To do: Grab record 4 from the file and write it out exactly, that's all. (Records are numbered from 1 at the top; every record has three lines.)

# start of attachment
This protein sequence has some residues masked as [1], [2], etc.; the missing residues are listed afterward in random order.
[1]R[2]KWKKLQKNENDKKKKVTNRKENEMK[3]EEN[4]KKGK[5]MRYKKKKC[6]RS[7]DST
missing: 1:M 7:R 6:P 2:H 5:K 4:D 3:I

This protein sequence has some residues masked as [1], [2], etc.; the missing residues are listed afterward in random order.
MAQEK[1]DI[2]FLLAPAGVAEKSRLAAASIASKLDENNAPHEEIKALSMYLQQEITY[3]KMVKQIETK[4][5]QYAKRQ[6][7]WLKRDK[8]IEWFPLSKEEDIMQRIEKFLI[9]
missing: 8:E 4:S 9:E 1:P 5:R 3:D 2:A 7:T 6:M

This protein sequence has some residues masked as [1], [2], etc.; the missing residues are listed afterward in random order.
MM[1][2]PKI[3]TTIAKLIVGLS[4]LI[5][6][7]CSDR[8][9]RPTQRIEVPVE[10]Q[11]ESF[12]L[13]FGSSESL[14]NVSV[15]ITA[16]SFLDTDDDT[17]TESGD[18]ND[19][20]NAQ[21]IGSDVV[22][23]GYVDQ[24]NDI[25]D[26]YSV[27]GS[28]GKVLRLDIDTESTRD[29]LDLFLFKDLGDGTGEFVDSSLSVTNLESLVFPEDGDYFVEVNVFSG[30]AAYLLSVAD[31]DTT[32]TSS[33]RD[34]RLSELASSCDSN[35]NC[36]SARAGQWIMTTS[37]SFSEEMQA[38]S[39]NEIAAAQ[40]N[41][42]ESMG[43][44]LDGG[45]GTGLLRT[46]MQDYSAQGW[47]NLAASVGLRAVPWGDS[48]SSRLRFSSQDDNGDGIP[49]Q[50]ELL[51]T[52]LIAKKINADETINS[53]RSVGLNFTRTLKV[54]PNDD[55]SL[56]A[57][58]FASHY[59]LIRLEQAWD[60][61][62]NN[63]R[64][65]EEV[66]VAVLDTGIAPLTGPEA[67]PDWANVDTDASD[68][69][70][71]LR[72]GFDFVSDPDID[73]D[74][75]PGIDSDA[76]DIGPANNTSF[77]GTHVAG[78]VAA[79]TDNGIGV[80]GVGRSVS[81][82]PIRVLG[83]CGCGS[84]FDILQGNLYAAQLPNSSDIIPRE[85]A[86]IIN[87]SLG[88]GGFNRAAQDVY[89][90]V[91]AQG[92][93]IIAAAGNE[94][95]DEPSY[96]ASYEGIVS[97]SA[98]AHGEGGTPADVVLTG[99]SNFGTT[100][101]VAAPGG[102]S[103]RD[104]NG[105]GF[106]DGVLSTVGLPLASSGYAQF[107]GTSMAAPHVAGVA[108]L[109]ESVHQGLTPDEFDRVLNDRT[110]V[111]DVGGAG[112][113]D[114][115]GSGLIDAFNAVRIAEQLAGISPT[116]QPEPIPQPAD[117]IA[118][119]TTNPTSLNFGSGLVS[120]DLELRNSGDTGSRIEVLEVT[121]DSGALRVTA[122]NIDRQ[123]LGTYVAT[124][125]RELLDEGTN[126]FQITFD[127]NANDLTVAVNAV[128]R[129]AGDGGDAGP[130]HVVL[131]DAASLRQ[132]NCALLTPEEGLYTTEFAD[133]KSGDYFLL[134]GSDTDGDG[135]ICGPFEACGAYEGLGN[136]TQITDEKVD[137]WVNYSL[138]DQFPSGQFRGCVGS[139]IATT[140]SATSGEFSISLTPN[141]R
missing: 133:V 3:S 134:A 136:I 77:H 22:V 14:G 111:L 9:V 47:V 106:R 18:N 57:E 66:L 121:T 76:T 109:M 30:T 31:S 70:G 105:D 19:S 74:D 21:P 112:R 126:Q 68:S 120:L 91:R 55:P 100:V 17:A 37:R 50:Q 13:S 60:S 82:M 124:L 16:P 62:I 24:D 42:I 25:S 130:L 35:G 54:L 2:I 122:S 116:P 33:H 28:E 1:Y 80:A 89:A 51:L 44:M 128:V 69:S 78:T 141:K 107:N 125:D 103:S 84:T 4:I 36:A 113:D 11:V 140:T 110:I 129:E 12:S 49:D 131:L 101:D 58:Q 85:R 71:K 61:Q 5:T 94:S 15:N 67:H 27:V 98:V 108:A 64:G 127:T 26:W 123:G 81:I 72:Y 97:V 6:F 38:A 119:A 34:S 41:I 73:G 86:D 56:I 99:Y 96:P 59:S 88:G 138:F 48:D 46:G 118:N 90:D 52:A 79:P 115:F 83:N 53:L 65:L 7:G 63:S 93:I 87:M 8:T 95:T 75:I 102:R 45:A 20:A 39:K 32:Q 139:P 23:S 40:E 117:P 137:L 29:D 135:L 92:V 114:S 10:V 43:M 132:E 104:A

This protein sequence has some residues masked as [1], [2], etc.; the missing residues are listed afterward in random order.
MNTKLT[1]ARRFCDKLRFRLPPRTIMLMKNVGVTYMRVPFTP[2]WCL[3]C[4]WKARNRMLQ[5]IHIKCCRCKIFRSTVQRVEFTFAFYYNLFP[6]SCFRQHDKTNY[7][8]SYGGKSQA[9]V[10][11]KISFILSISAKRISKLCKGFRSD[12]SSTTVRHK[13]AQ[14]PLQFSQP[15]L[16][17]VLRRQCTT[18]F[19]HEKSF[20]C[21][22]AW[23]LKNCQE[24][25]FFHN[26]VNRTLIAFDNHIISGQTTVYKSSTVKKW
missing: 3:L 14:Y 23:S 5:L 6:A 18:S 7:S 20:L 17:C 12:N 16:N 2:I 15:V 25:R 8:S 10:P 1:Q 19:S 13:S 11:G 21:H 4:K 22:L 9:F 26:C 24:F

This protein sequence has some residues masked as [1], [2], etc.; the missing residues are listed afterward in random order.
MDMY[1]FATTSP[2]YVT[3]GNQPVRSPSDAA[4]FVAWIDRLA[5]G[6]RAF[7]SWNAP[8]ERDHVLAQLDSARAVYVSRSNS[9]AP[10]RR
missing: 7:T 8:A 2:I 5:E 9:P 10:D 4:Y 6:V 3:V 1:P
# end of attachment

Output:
This protein sequence has some residues masked as [1], [2], etc.; the missing residues are listed afterward in random order.
MNTKLT[1]ARRFCDKLRFRLPPRTIMLMKNVGVTYMRVPFTP[2]WCL[3]C[4]WKARNRMLQ[5]IHIKCCRCKIFRSTVQRVEFTFAFYYNLFP[6]SCFRQHDKTNY[7][8]SYGGKSQA[9]V[10][11]KISFILSISAKRISKLCKGFRSD[12]SSTTVRHK[13]AQ[14]PLQFSQP[15]L[16][17]VLRRQCTT[18]F[19]HEKSF[20]C[21][22]AW[23]LKNCQE[24][25]FFHN[26]VNRTLIAFDNHIISGQTTVYKSSTVKKW
missing: 3:L 14:Y 23:S 5:L 6:A 18:S 7:S 20:L 17:C 12:N 16:N 2:I 15:V 25:R 8:S 10:P 1:Q 19:S 13:S 11:G 21:H 4:K 22:L 9:F 26:C 24:F